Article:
Soon, dabbawalas won’t just drop off lunch, but cook it too | India News

Sexagenarian Yamnaji Ghule is a worried man. The second generation dabbawala is not sure what to make of his future emerging from a pandemic that dished out a blow to his decades-old vocation of delivering cooked lunches to Mumbai’s officegoers.
The world of lunchbox carriers has been a resilient lot — constantly reinventing itself — English lessons, computer literacy, women entering the all-male bastion. Now, the modern dabbawala is in for yet another change: they will no longer just be dropping off lunch, but cooking too if asked.
They will rustle up a seven-day rotating menu of home-style lunches in a “cloud kitchen” at Saki Naka, aimed at time-starved millennials. “Some of our dabbawalas and their wives are currently being trained by an F&B expert and we should be launching our service by mid-June,” said Ritesh Andre, 25, a 4th-generation dabbawala with an MBA degree.
Mumbai’s 130-year-old dabba distribution fleet has been a legendary workforce of 5,000 tiffin carriers — picking up food from home cooks and delivering to two lakh office-goers on their cycles and by local trains. “We’ve worked through the worst situations… but never seen anything like this before. My team of seven dabbawalas used to make around 20 deliveries in a day, but now, not more than four,” said the veteran tiffinwala who had returned to his village in Pune to farm for the first eight months of Covid.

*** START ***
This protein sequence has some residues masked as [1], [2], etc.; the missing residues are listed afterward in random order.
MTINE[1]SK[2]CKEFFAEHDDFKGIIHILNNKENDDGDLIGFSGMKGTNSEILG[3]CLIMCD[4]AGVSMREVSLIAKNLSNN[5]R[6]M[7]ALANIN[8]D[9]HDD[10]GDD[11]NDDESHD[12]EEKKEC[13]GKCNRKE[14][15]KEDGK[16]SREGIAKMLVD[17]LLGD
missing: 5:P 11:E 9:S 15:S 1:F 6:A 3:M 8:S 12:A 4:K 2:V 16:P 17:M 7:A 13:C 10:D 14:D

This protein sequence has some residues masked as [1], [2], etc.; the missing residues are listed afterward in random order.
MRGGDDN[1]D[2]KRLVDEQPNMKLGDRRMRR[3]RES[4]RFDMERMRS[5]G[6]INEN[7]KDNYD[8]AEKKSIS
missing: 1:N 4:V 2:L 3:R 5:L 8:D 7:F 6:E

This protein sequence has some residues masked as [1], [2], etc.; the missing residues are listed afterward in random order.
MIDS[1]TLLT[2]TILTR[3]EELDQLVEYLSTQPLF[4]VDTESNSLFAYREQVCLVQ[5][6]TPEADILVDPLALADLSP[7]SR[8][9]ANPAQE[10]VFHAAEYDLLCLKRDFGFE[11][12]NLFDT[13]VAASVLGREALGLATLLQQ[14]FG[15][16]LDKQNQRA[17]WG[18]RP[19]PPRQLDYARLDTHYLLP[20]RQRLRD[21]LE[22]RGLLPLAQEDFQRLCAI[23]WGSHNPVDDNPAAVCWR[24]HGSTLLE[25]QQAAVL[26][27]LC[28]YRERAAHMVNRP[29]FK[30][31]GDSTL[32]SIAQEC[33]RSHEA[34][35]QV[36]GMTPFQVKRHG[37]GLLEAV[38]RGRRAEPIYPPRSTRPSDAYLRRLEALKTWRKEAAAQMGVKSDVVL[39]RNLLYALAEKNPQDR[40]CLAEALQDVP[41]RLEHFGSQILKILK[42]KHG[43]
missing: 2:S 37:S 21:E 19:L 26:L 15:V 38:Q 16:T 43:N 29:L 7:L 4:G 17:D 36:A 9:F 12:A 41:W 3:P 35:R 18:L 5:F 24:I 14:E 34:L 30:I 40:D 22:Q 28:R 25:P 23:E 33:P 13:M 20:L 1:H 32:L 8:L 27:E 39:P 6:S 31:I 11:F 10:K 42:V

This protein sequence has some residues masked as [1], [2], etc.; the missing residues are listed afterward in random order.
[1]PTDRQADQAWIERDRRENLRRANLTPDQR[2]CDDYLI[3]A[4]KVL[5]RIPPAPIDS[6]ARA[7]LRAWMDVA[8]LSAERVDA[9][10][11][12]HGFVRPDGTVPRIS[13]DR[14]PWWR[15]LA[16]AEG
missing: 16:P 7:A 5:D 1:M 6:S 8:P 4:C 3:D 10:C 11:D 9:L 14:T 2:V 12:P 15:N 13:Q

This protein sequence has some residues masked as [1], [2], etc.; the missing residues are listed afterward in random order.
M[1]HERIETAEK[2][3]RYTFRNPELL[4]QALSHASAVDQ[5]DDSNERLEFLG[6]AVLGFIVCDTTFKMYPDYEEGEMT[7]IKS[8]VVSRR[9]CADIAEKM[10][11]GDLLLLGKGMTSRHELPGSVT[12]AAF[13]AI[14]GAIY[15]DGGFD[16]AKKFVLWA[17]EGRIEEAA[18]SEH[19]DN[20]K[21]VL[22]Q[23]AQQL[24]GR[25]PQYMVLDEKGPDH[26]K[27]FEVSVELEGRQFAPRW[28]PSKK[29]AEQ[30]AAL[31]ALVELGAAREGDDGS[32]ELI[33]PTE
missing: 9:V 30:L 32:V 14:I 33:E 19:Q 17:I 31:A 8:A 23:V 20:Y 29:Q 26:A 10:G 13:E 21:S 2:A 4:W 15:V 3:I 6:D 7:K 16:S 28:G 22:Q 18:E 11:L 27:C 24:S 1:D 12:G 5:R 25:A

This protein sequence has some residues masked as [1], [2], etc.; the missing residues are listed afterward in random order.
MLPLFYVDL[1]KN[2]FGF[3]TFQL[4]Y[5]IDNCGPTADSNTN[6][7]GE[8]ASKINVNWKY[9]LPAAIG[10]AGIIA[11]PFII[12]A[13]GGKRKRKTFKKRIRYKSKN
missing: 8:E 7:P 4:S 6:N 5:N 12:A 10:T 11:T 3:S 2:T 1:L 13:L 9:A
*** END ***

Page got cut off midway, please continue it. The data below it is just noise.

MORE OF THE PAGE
“I’ve been doing this for more than 40 years, it’s the only work I know,” Ghule frets. As Covid changed culinary culture, delivering hot lunches that would fetch dabbawalas Rs 14,000 to 20,000 monthly was suddenly down to nil.
Following lockdown, 3,000 dabbawalas retreated to hometowns. “When offices started opening up last June, we were able to restart our services but with 300-400 dabbawalas. Now in the second lockdown, there’s work for only 100-150,” explained Ulhas Shantaram Muke, president of the Nutan Mumbai Tiffin Box Suppliers Charity Trust.
But there is no turning back. “We’re creating a website where people can directly place their orders. One can choose between monthly or annual subscriptions and we’re also introducing online money transfer,” says Andre. “The idea is to use their unique sorting skills to diversify, generate employment, bring stability and pride in what is India’s oldest food delivery chain.”

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